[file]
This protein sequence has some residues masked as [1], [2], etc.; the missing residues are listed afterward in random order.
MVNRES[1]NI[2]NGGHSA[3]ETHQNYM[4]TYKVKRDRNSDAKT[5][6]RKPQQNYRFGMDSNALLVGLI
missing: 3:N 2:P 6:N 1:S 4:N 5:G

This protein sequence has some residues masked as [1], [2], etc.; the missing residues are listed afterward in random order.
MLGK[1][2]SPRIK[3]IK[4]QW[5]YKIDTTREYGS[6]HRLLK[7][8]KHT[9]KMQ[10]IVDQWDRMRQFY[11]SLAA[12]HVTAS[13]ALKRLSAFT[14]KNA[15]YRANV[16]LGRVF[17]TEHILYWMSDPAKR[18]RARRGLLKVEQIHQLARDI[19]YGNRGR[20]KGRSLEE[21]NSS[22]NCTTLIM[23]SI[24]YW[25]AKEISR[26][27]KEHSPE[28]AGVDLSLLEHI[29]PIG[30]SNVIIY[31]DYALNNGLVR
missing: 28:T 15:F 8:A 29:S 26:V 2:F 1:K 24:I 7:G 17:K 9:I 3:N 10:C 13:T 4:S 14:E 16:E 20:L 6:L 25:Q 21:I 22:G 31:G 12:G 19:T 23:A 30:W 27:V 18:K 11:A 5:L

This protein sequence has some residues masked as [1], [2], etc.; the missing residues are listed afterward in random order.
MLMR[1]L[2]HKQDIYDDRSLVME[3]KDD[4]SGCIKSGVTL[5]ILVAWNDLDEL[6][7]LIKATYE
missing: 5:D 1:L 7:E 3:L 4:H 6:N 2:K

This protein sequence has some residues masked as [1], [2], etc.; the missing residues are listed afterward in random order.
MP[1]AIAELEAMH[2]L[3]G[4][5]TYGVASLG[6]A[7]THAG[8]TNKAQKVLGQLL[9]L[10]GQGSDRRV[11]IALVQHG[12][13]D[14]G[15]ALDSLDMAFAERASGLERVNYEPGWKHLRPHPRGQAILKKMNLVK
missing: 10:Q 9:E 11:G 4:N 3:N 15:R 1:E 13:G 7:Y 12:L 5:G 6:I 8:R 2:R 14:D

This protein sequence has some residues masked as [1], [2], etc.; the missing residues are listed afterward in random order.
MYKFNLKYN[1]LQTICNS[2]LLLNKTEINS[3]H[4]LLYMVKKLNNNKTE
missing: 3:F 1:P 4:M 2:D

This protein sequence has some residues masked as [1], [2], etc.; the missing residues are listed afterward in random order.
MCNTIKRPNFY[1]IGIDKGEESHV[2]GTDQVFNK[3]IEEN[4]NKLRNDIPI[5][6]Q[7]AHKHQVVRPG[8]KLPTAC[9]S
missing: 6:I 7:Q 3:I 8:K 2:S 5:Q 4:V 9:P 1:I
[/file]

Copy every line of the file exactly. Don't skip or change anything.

This protein sequence has some residues masked as [1], [2], etc.; the missing residues are listed afterward in random order.
MVNRES[1]NI[2]NGGHSA[3]ETHQNYM[4]TYKVKRDRNSDAKT[5][6]RKPQQNYRFGMDSNALLVGLI
missing: 3:N 2:P 6:N 1:S 4:N 5:G

This protein sequence has some residues masked as [1], [2], etc.; the missing residues are listed afterward in random order.
MLGK[1][2]SPRIK[3]IK[4]QW[5]YKIDTTREYGS[6]HRLLK[7][8]KHT[9]KMQ[10]IVDQWDRMRQFY[11]SLAA[12]HVTAS[13]ALKRLSAFT[14]KNA[15]YRANV[16]LGRVF[17]TEHILYWMSDPAKR[18]RARRGLLKVEQIHQLARDI[19]YGNRGR[20]KGRSLEE[21]NSS[22]NCTTLIM[23]SI[24]YW[25]AKEISR[26][27]KEHSPE[28]AGVDLSLLEHI[29]PIG[30]SNVIIY[31]DYALNNGLVR
missing: 28:T 15:F 8:A 29:S 26:V 2:F 1:K 24:I 7:G 17:K 9:I 3:N 10:C 13:T 4:S 14:E 16:E 20:L 6:L 25:Q 21:I 22:G 31:G 12:G 19:T 23:A 30:W 27:V 18:K 11:A 5:L

This protein sequence has some residues masked as [1], [2], etc.; the missing residues are listed afterward in random order.
MLMR[1]L[2]HKQDIYDDRSLVME[3]KDD[4]SGCIKSGVTL[5]ILVAWNDLDEL[6][7]LIKATYE
missing: 5:D 1:L 7:E 3:L 4:H 6:N 2:K

This protein sequence has some residues masked as [1], [2], etc.; the missing residues are listed afterward in random order.
MP[1]AIAELEAMH[2]L[3]G[4][5]TYGVASLG[6]A[7]THAG[8]TNKAQKVLGQLL[9]L[10]GQGSDRRV[11]IALVQHG[12][13]D[14]G[15]ALDSLDMAFAERASGLERVNYEPGWKHLRPHPRGQAILKKMNLVK
missing: 10:Q 9:E 11:G 4:N 3:N 15:R 1:E 13:G 7:Y 12:L 5:G 6:I 8:R 2:R 14:D

This protein sequence has some residues masked as [1], [2], etc.; the missing residues are listed afterward in random order.
MYKFNLKYN[1]LQTICNS[2]LLLNKTEINS[3]H[4]LLYMVKKLNNNKTE
missing: 3:F 1:P 4:M 2:D

This protein sequence has some residues masked as [1], [2], etc.; the missing residues are listed afterward in random order.
MCNTIKRPNFY[1]IGIDKGEESHV[2]GTDQVFNK[3]IEEN[4]NKLRNDIPI[5][6]Q[7]AHKHQVVRPG[8]KLPTAC[9]S
missing: 6:I 7:Q 3:I 8:K 2:S 5:Q 4:V 9:P 1:I